MORALS ARE BIOLOGICAL IN NATURE
In the current NEWSWEEK (Nov. 28, 2005) a review of the contemporary situation of “evolution” in American culture is covered in an article titled, “Evolution of a Scientist” about Darwin and his ideas. Of course, the title is misleading in that “evolution” is not “change” like a change in Darwin’s thoughts or life values. Evolution describes a particular relational process between genetic traits and environmental niches that lead to morphological alterations in species which eventually lead to new species arising in the course of evolutionary time.
Francis Collins (director of the Human Genome Project and an evangelical Christian) is quoted in the piece: “... in my view the moral law itself defies a purely biological explanation.” He must be a Bush appointee because moral law can quite easily be shown to be a biological quirk. Just read the book, THE MORAL ANIMAL, by Robert Wright, and you will see that morality has arisen from our monkey roots.
Along this very line of thought, I wrote an essay awhile back for the Spokesman Review in an attempt to get it published on the “Faith and Values” page of their Saturday edition. I’ve never heard back from them. So, not to let my effort go to waste, I’m including it in my blog here below:
WHAT’S A VALUE? by George Thomas
It’s easy, isn’t it, for men and women to lord it over one another with values? How often in history have majority values been forced upon minorities by ridicule, torture and death camps? Who can forget the Inquisition, or the fascist devaluing of homosexuals, Gypsies, Communists and Jews so they could be eliminated? Serious business, this evaluating one another, yet very few of us take the time to seriously consider the nature of values—what it means to evaluate one another, how some human notions come to acquire value while others don’t. What is a value after all?
First we must agree that values don’t exist unless they’re put into action. To say we value something is easy enough, but values remain empty potentials until acted upon. Hypocrisy is born from values contradicted by actions. In so many behaviors we’re hypocrites and most frequently hypocrites when we’re busily mouthing platitudes.
It may come as a shock to hear that dogs have values. What I mean to say is that dogs act upon value systems just like humans do. They can’t talk about their values and probably aren’t consciously aware of them, except as emotional discomforts or physical impulses, but dogs do act upon their emotional evaluations of situations. Imagine a very hungry dog smells food, but near the food lurks a predator who enjoys dog meat. The dog must choose between meat and being meat. He must overcome his fear and go eat dinner or he must catch a Greyhound out of there. What he chooses to do is what he values most (or feels most urgently) at that moment—his hunger or his fear.
As far as research can show, dogs aren’t conscious they reveal values when they act. Assigning value to animal behavior requires human consciousness. Born of an evolved capacity for language and guided by human feeling, the human brain strives mightily to evaluate the Universe which it only recently became conscious of, perhaps 40,000 years ago during the Great Leap Forward. Human brains assign value to all things, great and small. We recognize our values in animals because we experience our values the same way dogs do—through our actions. Am I implying that human values are emotion-driven behaviors which we employ in order to make ourselves feel safer? Well....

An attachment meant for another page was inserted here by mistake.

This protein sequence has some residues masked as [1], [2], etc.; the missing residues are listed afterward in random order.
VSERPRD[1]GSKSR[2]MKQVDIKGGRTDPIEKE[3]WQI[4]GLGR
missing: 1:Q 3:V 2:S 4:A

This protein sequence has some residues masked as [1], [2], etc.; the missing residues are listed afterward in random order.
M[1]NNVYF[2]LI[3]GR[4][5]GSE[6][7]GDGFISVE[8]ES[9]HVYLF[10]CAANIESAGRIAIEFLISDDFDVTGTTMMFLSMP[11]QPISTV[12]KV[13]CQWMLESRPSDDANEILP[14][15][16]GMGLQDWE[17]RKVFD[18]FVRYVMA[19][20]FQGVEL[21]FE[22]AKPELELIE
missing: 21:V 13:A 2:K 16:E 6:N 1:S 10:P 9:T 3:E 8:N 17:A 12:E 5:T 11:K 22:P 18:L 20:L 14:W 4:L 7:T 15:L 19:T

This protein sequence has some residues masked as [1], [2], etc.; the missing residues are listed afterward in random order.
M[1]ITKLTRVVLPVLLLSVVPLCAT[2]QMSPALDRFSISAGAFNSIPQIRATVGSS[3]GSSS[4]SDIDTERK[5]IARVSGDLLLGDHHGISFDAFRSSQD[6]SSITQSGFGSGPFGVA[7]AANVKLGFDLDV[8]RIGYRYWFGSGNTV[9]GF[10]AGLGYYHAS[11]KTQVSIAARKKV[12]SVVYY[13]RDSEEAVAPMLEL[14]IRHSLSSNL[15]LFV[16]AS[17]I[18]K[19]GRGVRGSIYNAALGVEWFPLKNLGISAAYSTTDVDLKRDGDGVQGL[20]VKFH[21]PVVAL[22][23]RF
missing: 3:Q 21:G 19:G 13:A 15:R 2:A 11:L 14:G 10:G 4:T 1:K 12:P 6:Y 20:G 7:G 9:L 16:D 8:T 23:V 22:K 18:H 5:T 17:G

When we hook humans up to wires and scan their brains, we find the human brain is an ever shifting energy field, altered constantly by storms of electrical impulses that arrive incessantly from the senses. The brain, mostly unconscious of the chemical storm, reacts its way through that storm, tipping toward and away from action, seeking a chemical balance or level of comfort. And it really isn’t much aware of what it’s doing. No central command center where decisions are made appears in human brain scans, just flashing synapses and chemical stirrings that result in human activity and thoughts about activity.
Human values, that is, our feelings about reality, are wired in the brain’s limbic system into everything we do and think. The human brain is constantly feeling (i.e. valuing) its way through a mental representation of the outside world that the senses present to it toward mental states which make the human animal feel safe and away from those that frighten it. Values are the chemistry of our emotions revealed through action.
Yes—scientific observation does suggest that when we closely monitor brain activity, we discover a brain chemistry which facilitates the need by humans to regulate their social contacts with one another so they can feel safe. People value what makes them feel good and devalue what makes them feel unsafe. People feel real pain when they suffer injustice and real comfort when life goes smoothly. We name that comforting chemical stasis in people’s brains their “sense of justice” (i.e. values confirmed).
Theists seek to empower their values by projecting their feelings about reality onto some greater authority above them, much like we project values onto our animal companions below. Theists seek to lend authority to their values in order to increase their control over others and over their environment, thus enhancing their sense of physical safety. They can’t be blamed for playing the survival game that brain chemistry dictates. And atheists aren’t above that either; they also require cultural rules for survival and share most of the social values which enhance survival for theists. Atheists just recognize that human values arise from human biological imperatives rather than from spiritual commandments from on high.